Brexit job losses and CAP cuts warning
Fallout hits agri-business and German minister moots CAP budget reduction
Published 05/07/2016 | 02:30
Agri-businesses have warned of potential job losses and falling profits due to the drop in sterling's value since the Brexit referendum. Simon Cross of Kildare-based Cross Agricultural Engineering said he faced making a quarter of his workforce redundant within months if British sales didn't pick up again.
"We would normally have sold machines at every major show in the UK, but we haven't sold one yet this summer. Our most important customers are dependent on the heavily subsidised renewable energy sector. They just don't know what way things are going to pan out," he said.
However, the FTMTA boss Gary Ryan said it was too early to really say what the full impact will be.
"It all depends on what sort of relationship the UK manages to negotiate for itself post Brexit," Mr Ryan explained.
The debate on the future of subsidies has spread beyond Britain, with Germany's economy minister
stating that future EU reform will include reductions in CAP payments.
"Brexit could potentially lead to a €1.27bn reduction in the overall CAP budget, which is worth €54bn. Negative soundings from key EU figures at this stage only adds to uncertainty around the future of CAP that 130,000 family farmers across Ireland depend on," said Fianna Fail's agriculture spokesman, Charlie McConalogue.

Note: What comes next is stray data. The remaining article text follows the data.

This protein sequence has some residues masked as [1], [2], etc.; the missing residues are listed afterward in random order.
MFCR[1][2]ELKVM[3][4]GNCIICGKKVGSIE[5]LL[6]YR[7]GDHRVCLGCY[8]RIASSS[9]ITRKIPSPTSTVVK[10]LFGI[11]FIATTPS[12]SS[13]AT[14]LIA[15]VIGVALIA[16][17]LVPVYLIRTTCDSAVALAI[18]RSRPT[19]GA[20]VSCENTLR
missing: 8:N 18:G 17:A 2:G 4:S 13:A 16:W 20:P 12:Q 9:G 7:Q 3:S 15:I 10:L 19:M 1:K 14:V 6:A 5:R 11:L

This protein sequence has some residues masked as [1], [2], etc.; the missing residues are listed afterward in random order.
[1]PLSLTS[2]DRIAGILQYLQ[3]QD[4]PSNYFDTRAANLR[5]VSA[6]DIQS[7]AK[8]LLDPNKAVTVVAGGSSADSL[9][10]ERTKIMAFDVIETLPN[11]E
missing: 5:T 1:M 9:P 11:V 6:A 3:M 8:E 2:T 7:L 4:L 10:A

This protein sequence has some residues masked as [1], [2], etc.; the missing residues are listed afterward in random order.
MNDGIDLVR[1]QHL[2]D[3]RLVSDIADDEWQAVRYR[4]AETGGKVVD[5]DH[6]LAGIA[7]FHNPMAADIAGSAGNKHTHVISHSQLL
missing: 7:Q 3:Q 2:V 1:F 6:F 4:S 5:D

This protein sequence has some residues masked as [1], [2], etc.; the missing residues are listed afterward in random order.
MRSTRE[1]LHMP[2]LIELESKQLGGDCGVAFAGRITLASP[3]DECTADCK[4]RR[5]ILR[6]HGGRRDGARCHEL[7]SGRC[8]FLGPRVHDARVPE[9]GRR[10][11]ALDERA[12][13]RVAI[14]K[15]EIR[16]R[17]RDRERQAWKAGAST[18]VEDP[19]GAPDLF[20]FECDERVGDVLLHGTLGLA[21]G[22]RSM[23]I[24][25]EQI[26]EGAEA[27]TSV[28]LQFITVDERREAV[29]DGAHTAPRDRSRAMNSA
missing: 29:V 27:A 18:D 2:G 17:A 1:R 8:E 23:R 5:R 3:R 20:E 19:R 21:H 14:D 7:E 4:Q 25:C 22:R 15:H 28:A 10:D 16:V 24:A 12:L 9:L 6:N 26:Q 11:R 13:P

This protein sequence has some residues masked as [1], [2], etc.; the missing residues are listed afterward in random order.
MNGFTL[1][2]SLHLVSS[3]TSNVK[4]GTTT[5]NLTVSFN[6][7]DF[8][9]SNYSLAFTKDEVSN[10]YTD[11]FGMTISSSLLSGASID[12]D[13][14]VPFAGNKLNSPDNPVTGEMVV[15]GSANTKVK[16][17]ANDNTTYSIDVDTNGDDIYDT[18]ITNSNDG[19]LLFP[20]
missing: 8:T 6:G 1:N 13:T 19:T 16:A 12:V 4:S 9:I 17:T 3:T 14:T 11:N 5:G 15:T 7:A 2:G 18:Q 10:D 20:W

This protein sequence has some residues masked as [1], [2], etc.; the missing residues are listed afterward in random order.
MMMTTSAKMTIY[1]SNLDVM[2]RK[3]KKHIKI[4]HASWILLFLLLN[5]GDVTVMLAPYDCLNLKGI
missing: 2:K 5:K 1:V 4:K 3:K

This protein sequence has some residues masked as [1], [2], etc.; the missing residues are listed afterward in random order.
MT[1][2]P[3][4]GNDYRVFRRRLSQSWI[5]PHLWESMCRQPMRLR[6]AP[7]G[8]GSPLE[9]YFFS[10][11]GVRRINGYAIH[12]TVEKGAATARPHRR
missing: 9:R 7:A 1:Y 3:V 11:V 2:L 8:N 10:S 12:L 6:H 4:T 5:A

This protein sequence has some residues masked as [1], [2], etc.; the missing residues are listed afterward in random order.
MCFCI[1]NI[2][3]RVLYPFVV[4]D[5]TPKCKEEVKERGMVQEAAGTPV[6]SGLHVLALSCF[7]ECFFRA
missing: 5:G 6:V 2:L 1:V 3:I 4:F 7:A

European Commissioner for Agriculture Phil Hogan also moved to ease concerns on funding for the farm sector. He said that despite uncertainty over long-term spending, the European Commission had proposed a draft EU budget for 2017 worth €134.9bn, with €42.9bn ringfenced for farmers.
In the UK cattle prices have continued to hold firm, but Irish prices have dropped another 10c/kg to 20c/kg lower than before the Brexit vote.
"There has been no decline in British cattle prices since the UK referendum vote, but from an Irish perspective the weakening in the value of sterling will reduce returns for beef exports into our most important market," says Bord Bia's beef expert Joe Burke.
Mr Burke said that most of the large-scale processors are likely to be hedged against the immediate impact of the currency volatility but will be more exposed to the prevailing exchange rates within four to six weeks.
He advised farmers not to panic in selling prime animals that could do with further grazing, and emphasised the structural issues around Brexit would not happen "overnight" and customers were committed to Irish beef.
IFA president Joe Healy said market access for Irish beef remained unchanged. He added that clear direction was needed for beef farmers on our most important export market at the upcoming Beef Forum.